Yesterday, I spent time with a group of three mums whose tweens are in their first term of Year 6 – their final year of primary school. Many of their kid’s friends had received their own phones over the Christmas break, which had presented a whole new range of challenges that weren’t previously on the radar. These mums all agreed, “We weren’t prepared for this to escalate so quickly!”
Interestingly, this experience lines up with research by The Pew Research Centre, that identifies the ages of nine and ten are a time when smartphone ownership more than doubles from 23 per cent to 50 per cent. Group chats, Facetime, and texting becomes the centre of their communication. Vanessa explained, “Not being on social media doesn’t mean it’s easy going. What’s app, FB messenger, YouTube and IMessage seem to be really popular and it’s sad to the way it is affecting them.”
In this blog I’d like to share the common themes and challenges I am hearing from parents, and add some practical tips to help you through. Tech is challenging every family, so know you aren’t alone!
There is a lot of disparity within groups. Boundaries and screens vary greatly from family to family, and we need to brace ourselves for this. What is acceptable in one home, may not be in another. When parents see messages coming in at 10pm at night they realise that not every parent is on the same page as they are. Emma said, “It’s been a shock for me to see what some kids are allowed to do, and what others aren’t. You can tell who has older siblings and who doesn’t.” She also noticed that kids who were allowed to use social media often showed off by posting their TikTok and Snap Chats in group chats. It was a power position, and something they were all aspiring to – very quickly.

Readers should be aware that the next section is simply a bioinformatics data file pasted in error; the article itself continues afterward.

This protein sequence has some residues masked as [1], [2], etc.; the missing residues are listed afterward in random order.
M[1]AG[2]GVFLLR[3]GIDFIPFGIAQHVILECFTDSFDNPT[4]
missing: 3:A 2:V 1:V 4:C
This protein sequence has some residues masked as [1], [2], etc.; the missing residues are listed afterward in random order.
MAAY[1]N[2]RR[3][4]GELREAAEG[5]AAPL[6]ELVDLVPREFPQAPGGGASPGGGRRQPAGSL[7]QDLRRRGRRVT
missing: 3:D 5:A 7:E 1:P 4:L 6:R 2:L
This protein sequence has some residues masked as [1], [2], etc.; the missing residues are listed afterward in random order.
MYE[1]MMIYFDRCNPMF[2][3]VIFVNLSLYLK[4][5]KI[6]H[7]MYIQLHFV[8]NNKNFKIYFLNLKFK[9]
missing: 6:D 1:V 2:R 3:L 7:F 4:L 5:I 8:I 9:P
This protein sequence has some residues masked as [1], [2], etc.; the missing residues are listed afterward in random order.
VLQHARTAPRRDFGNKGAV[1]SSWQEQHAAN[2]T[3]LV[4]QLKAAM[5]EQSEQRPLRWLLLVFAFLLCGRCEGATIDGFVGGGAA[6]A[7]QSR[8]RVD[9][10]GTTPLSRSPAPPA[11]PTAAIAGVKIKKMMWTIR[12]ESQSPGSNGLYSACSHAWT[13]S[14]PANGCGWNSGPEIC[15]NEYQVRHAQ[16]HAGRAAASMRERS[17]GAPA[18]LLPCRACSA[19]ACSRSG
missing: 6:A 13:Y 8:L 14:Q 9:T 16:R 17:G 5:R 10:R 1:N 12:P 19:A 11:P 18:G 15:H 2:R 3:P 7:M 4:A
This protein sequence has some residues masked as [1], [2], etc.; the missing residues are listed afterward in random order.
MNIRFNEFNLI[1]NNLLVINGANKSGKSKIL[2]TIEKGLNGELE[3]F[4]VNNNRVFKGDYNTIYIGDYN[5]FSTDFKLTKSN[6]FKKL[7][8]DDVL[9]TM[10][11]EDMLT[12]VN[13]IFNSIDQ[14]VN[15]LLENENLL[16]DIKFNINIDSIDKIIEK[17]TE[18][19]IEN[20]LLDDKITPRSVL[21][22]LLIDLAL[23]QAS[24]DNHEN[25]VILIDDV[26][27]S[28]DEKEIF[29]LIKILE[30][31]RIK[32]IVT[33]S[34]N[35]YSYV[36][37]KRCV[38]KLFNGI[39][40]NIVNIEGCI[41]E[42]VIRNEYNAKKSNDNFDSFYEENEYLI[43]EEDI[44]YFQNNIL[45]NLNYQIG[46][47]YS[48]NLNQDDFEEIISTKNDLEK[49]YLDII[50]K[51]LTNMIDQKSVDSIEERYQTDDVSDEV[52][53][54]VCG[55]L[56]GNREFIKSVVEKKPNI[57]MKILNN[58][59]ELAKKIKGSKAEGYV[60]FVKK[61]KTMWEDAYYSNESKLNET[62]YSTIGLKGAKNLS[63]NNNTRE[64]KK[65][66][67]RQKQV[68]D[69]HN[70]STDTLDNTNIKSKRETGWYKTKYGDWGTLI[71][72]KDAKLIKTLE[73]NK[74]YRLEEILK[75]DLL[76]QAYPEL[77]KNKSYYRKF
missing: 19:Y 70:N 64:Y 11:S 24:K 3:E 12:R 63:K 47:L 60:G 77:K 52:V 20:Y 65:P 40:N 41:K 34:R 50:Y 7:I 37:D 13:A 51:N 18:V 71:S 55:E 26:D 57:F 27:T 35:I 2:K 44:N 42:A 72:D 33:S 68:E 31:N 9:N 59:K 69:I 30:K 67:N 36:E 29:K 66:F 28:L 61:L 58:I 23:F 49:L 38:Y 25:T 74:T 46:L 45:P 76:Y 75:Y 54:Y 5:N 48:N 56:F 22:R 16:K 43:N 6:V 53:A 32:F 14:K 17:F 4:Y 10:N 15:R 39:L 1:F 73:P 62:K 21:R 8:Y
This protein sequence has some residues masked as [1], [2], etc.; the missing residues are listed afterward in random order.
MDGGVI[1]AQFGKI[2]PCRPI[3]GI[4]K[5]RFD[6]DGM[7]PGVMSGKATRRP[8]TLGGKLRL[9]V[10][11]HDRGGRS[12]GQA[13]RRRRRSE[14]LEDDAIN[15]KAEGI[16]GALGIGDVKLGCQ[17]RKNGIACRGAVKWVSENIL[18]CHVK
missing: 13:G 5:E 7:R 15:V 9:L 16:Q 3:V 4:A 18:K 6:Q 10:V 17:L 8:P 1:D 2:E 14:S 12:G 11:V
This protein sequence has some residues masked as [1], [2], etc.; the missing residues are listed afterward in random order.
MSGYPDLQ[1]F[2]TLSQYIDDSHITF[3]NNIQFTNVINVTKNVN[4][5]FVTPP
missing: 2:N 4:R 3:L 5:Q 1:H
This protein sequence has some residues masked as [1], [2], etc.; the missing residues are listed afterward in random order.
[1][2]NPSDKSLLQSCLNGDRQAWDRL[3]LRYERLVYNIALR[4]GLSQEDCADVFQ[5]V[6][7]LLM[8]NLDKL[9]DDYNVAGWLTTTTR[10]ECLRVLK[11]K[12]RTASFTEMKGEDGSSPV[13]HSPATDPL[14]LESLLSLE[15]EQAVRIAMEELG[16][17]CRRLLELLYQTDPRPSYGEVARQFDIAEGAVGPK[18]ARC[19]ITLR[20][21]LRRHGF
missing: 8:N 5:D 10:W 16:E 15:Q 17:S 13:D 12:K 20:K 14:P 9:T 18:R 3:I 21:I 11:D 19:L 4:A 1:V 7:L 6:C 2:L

Expect oodles of excitement. The silly, goofy, naive side of tweens surfaces on technology, and it is easy for them to lack the etiquette or common-sense they might have in real life. Emma shared, “They don’t know how to speak to each other via text. You see some kids messaging “hi” or an emoji about 15 times, spamming the conversation, which they would never do in person.” Amongst the excitement, there is no pause or space. Nothing is allowed to settle and there is no recovery time if there is conflict. This means that parents are needing to put a lot more time in teaching life skills and strategies to deal with the immediate issues flooding into their homes.
Education is only a start. Our kids get a lot of cyber safety education but that doesn’t mean they have the maturity to digest and apply it. Even when we do talk to them about the risks, they still have childlike cognition which leads to limited comprehension. It is not uncommon to see kids sharing images of themselves in swimsuits or in the bath, clueless to the risks. Tweens instincts and accessible (tried and tested) life skills will never be any match for the risks on tech no matter how much talking we do. The problem is that this naive base line normalises inappropriate behaviour. “It’s no big deal,” was a statement that seemed to be arising a lot, which is both scary and understandable.